### A short list of possible ideas for projects:

Some of the best project ideas have come from students themselves.  (In fact, many of the ideas below were stolen from students who claim not to be scientists.)  The following list is not meant to be one that you should choose from, but it might give you some ideas.  Some of these have already been pursued in class, so you might have to extend such projects well beyond what has already been done.  All of the following suggestions are only the beginnings of potential projects.  You are encouraged to come up with your own research study, even if it is not listed below:

• How correct was Galileo in suggesting that all objects fall at the same rate? You might investigate the rates of descent for a wide variety of bodies. For example, you might time how long it takes several different sizes and masses of objects to fall to the ground from a given height. Can you make any conclusions based on this data? You could support your evidence with graphs.
• How does a pendulum work?  You can build a simple pendulum with a piece of string and a mass, such as a washer.  How does varying the length of the pendulum or the mass of the pendulum affect the period of the pendulum’s swing? (Note: This is the study that is used for the sample report.  If you do this, please make sure you are doing something slightly different or with some added twist.)
• What determines the speed at which someone (or something) slides down a playground slide?  What determines the rate of someone’s swing on a swingset?  Other playground possibilities?
• What affects how well a pickle will glow?  (You would need to build your own pickle-glow apparatus – see the instructor for details.)  What determines if and how other vegetables will glow?
• Soap bubbles can be much more complicated than we give them credit for. What kinds of formations can soap bubbles form?  Under what conditions are bubbles most readily created?  How do soap bubbles or soap films vary their colors?
• What is the wattage of the sun?  By measuring how quickly a pan of water changes its temperature in the noon-day sun, you might be able to measure the energy output of our star.  (This is slightly more math intensive than most projects.)
• Develop an experiment(s) to effectively measure the speed of sound.  One suggestion would be to try to flash your car lights and honk the car horn at the same time, and time the difference in the arrival of the two signals at some distant point.  Are there better methods?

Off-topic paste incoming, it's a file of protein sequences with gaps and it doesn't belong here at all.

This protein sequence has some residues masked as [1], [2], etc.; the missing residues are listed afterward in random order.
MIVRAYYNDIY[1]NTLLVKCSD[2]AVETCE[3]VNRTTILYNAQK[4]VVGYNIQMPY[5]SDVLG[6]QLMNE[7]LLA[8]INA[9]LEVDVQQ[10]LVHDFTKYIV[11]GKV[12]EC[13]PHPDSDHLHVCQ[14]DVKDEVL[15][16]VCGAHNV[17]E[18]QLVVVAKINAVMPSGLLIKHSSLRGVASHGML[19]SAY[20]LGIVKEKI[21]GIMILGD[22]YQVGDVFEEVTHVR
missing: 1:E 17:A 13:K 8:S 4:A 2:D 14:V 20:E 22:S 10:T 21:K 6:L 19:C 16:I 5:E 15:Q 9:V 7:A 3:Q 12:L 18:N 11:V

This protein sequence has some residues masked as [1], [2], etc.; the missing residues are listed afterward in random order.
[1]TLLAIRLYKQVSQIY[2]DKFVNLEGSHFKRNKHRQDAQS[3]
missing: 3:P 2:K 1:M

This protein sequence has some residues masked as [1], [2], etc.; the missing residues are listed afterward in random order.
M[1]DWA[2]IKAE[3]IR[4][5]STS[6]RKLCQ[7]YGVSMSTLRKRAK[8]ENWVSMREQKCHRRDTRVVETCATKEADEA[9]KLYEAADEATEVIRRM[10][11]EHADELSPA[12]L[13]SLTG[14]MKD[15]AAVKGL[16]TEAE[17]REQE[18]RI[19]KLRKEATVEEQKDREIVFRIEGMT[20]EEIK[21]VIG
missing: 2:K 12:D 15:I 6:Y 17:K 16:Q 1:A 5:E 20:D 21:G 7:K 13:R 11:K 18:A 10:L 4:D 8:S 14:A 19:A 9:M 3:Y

• Determine the maximum energy output of a human being. This energy could be expelled in a variety of ways, such as heat, climbing stairs, etc.
• Study the properties of smoke rings and how to create them, and study how they interact with one another or with other objects.
• Conduct a study on the musical properties of objects that are typically non-musical. (e.g.: crystal glasses, PVC pipe, saw blades, cups of stirred hot chocolate, etc.) Try to determine what causes these musical properties.
• Examine the electrostatic properties of common household materials such as scotch tape, styrofoam, wheat puffs, glass, rubber, etc. Can you show that certain materials tend to have certain charges?
• What percentage of energy is lost by a rubber ball as it bounces? Does it always lose the same amount of energy, regardless of the type of bounce? How does it compare with other balls?
• Examine heat flow from one object to another. You could investigate the changes in temperature over time, or other physical phenomena, such as convective “roll” patterns. With special tracing fluids or an inventive mixture of spices in broth or oil, you can map out convection patterns with a pan and a stove top burner.
• How does one build the most efficient top? What properties does it depend on?
• Do all golf balls bounce the same? Do they all roll the same? Investigate these or other properties.
• What affects standing wave patterns on metal plates, films, or drum heads? Conduct a study that investigates how different patterns are created.
• Do all cans of soup/vegetables/beans/juice roll the same? Compare and explain the different rolling motions.
• Can you show the conservation of energy of a bicycle rolling down a hill? . . . for a sledder?
• Analyze and characterize the properties of weird consumer items, such as Orbitz soft drink. You might see if all flavors behave the same under extreme conditions.
• What is the resonant frequency of the water in your bathtub?  Does it depend on depth of the water?  Is there more than just one resonant frequency?
• How does your apparent weight change under different circumstances?  You might take a scale with you inside of an elevator, and determine what affects the scale’s readings.  You could also build your own accelerometer to measure the forces that push you forward or backward as well.
• How does a candle’s burn time (or other characteristics) vary with its dimensions?
• What are the effects of climbing devices (carabineers, belay devices, etc.) on the tension in one’s rope?  How else will the tension vary?
• How does one launch a water powered rocket most effectively?  What is the dependence of the maximum height on water, pressure and size?
• How does a room affect acoustical properties?  What objects most effectively reflect sound?  How does one measure acoustical properties?
• How much does the volume of carbon dioxide change as it sublimates from a solid (“dry ice”) to a gas?  What other properties can be studied for dry ice?